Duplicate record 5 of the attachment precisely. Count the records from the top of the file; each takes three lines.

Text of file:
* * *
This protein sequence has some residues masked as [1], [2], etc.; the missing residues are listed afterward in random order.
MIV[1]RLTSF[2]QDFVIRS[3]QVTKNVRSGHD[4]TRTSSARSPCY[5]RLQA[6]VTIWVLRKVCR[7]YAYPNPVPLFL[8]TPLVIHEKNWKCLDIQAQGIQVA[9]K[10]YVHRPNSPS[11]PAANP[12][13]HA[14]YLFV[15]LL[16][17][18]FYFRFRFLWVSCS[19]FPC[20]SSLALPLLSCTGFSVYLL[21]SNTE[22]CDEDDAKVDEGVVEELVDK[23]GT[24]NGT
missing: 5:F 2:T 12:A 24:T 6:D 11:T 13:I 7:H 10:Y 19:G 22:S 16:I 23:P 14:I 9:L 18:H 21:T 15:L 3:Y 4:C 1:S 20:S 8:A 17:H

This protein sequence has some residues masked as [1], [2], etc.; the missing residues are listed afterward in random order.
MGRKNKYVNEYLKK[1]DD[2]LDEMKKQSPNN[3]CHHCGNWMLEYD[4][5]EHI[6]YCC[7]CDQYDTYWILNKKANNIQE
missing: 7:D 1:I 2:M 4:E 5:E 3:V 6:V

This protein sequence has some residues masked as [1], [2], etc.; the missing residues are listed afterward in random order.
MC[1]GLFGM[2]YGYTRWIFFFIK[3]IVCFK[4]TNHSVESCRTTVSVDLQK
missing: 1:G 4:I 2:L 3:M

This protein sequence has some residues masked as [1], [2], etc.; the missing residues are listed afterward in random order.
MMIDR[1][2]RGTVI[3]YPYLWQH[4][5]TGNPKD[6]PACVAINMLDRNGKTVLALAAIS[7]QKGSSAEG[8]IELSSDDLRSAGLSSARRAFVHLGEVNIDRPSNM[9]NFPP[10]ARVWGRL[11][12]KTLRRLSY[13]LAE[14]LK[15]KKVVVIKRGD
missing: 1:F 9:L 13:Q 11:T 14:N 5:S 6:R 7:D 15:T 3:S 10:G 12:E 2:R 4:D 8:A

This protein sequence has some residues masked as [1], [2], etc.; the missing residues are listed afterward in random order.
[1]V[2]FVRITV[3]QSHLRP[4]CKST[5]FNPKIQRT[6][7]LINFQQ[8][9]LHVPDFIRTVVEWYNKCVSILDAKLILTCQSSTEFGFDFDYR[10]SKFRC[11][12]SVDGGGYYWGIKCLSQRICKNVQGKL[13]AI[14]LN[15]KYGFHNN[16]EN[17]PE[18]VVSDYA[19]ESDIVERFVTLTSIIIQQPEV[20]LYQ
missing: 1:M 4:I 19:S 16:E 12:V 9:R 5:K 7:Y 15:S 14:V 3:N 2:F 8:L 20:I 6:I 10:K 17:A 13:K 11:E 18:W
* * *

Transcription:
This protein sequence has some residues masked as [1], [2], etc.; the missing residues are listed afterward in random order.
[1]V[2]FVRITV[3]QSHLRP[4]CKST[5]FNPKIQRT[6][7]LINFQQ[8][9]LHVPDFIRTVVEWYNKCVSILDAKLILTCQSSTEFGFDFDYR[10]SKFRC[11][12]SVDGGGYYWGIKCLSQRICKNVQGKL[13]AI[14]LN[15]KYGFHNN[16]EN[17]PE[18]VVSDYA[19]ESDIVERFVTLTSIIIQQPEV[20]LYQ
missing: 1:M 4:I 19:S 16:E 12:V 9:R 5:K 7:Y 15:S 14:V 3:N 2:F 8:L 20:I 6:I 10:K 17:A 13:K 11:E 18:W